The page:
Four-story office building to rise on U.S. 21
CDH Ventures II plans to start construction this year on a four-story, 21,000-square-foot Class A office building on U.S. 21, just north of the Century 21/Payroll Plus building.
Town commissioners unanimously approved a rezoning for the project Monday night. Among other conditions, developer John Hettwer agreed to post a $40,000 bond to cover any adverse impact on the neighboring Willow Pond community.
Two residents cited concerns about sediment that resulted from the Century 21 project, but Hettwer said he had nothing to do with that project and would abide by all county and state environmental rules. A representative of the Willow Pond Homeowners' Association and various other residents spoke in favor of the developer's plans on Monday.
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The building should be ready for occupancy in the spring, Hettwer said. CDH Ventures II is looking at a business law firm and a CPA as tenants for the building, he said.
Learn more about small area plans for I-77 interchanges
Town officials will hold an open house 6-9 p.m. Wednesday for residents to learn more about the proposed Brawley School Road and Cornelius Road Small Area Plans. The meeting will be in the Charles Mack Citizen Center, 215 N. Main St.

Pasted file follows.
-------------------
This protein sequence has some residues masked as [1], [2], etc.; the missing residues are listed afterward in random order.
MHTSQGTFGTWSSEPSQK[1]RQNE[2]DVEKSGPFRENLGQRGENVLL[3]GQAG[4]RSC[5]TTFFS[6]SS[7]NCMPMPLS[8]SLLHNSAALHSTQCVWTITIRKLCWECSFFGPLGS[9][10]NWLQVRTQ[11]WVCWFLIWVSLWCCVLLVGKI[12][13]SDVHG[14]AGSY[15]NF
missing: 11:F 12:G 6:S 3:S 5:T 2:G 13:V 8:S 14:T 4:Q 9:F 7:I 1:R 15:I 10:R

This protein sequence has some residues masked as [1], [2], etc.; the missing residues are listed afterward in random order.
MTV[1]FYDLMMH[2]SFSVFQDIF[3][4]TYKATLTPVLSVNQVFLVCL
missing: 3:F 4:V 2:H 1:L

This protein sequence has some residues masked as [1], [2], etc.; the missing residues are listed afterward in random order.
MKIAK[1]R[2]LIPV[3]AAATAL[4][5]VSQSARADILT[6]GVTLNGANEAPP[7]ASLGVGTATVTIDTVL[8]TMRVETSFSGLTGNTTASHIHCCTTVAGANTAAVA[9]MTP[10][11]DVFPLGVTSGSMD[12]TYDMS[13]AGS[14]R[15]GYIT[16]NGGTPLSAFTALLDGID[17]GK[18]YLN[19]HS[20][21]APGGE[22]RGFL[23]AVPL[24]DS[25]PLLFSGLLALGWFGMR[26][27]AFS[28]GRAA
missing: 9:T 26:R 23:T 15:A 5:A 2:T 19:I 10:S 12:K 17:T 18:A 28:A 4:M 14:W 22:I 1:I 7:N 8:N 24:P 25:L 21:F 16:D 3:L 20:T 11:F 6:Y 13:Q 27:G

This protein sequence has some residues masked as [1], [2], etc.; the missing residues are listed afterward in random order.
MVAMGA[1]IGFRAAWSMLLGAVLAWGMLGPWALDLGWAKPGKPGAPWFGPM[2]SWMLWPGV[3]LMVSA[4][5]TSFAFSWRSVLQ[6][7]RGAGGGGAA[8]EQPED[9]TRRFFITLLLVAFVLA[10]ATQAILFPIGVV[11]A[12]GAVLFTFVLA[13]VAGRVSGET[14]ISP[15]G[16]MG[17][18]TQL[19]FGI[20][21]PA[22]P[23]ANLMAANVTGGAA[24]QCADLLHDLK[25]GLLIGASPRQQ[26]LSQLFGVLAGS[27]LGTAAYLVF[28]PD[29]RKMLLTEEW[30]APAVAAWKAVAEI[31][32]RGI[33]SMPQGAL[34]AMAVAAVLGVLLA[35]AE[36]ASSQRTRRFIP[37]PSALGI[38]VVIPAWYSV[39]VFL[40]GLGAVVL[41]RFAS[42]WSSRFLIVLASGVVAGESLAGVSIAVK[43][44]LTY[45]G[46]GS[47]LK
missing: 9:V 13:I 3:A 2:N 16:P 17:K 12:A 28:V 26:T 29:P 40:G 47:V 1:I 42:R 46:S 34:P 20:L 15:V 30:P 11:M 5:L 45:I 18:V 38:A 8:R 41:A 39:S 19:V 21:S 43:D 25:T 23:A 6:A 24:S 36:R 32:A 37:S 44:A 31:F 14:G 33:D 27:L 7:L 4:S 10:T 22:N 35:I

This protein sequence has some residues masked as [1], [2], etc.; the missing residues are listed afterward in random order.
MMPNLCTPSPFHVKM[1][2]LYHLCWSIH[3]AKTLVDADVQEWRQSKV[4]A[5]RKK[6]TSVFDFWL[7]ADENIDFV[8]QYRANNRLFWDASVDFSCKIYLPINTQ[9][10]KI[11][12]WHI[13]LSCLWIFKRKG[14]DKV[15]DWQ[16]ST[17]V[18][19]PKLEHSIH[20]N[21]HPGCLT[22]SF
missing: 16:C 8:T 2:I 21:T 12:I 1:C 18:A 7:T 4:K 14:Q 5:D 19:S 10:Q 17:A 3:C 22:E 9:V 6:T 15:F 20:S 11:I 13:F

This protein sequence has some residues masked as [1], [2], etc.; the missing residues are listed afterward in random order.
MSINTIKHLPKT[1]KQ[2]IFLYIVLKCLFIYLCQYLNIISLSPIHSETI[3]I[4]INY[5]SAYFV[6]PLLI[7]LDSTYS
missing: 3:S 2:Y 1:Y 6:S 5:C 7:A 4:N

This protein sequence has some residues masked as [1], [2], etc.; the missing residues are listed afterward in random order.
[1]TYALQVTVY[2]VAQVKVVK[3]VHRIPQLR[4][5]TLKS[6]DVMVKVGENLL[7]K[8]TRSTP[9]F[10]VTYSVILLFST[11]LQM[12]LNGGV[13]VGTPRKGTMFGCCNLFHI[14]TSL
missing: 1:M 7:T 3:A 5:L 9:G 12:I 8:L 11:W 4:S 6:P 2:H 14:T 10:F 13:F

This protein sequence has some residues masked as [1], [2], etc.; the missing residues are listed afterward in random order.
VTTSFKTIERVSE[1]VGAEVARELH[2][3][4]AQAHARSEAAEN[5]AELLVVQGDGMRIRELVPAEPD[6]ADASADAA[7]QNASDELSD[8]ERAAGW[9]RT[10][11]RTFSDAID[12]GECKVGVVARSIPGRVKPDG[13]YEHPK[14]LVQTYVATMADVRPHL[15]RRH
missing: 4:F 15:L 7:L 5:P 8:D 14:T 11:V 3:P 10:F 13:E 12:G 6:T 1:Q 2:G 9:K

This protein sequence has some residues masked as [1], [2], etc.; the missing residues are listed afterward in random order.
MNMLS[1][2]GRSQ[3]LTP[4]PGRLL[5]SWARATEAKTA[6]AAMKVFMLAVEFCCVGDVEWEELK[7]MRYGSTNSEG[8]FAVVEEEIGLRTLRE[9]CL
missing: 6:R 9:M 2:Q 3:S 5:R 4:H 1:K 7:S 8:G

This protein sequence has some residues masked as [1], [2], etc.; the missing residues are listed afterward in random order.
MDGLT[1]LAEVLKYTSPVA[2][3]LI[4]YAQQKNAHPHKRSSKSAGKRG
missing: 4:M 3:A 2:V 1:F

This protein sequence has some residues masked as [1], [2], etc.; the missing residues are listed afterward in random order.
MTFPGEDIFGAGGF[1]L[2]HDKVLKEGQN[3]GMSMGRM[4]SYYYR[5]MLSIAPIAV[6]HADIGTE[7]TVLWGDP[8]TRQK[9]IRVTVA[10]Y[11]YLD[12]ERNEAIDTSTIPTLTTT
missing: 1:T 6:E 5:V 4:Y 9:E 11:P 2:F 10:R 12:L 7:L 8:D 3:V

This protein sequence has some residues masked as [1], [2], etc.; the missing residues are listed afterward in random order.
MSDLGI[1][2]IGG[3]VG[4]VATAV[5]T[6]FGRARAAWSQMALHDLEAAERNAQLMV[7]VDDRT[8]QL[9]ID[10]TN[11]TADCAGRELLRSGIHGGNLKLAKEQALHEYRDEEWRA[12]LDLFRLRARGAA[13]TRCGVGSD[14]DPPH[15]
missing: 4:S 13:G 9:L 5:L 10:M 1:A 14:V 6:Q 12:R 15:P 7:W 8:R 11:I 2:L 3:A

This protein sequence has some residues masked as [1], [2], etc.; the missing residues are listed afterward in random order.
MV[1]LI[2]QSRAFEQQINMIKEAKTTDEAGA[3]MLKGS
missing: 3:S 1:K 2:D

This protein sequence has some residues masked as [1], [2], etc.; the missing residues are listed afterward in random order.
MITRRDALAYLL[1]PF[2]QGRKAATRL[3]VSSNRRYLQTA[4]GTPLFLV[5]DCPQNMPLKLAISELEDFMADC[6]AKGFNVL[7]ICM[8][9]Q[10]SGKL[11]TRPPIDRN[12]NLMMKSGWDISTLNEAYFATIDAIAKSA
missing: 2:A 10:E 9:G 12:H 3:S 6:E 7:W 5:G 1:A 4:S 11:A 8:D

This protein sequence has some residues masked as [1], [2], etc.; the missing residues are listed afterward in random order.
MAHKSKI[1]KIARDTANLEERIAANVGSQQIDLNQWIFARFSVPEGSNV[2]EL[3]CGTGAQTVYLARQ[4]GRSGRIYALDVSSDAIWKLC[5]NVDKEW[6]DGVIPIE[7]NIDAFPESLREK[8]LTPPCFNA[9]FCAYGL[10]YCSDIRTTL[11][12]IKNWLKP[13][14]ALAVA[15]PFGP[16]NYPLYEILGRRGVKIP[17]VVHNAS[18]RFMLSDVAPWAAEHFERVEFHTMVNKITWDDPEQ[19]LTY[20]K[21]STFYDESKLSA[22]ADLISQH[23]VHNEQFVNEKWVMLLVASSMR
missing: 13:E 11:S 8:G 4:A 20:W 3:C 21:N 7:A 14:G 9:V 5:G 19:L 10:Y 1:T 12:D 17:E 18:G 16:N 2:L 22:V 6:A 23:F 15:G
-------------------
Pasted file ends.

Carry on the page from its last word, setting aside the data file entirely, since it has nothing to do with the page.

Town commissioners in July awarded a $153,000 contract for consultant LandDesign Inc. to develop small area plans at both the proposed Interstate 77 Cornelius Road interchange (Exit 37) and the state's planned I-77 interchange at Brawley School Road (Exit 35). The Brawley School Road interchange is part of the state's widening of the road to four lanes.
The plans will help guide how the town wants the areas around those interchanges to grow – or not grow, Mooresville Planning Director Tim Brown said. The town would not want another Exit 36 and its chronic traffic woes, he said.
The town sees the Cornelius Road corridor as an employment center with direct access to the interstate, Brown said, in part because it would extend to Mooresville Business Park on Mazeppa Road.
The small area plans will take six to eight months to complete.
N.C. Rail Division buys historic depot
The Statesville Depot has been purchased by the N.C. Department of Transportation Rail Division as part of its long-range plan to extend intercity passenger service to Western North Carolina, Rail Division Director Patrick Simmons said.
Historic Statesville Inc. and Downtown Statesville Development Corp. decided to sell the historic depot in early 2007. The nonprofit groups previously led a “Save the Depot” campaign and have supported the building for 13 years.
The state paid $360,000 for the building, a state rail official told the Observer.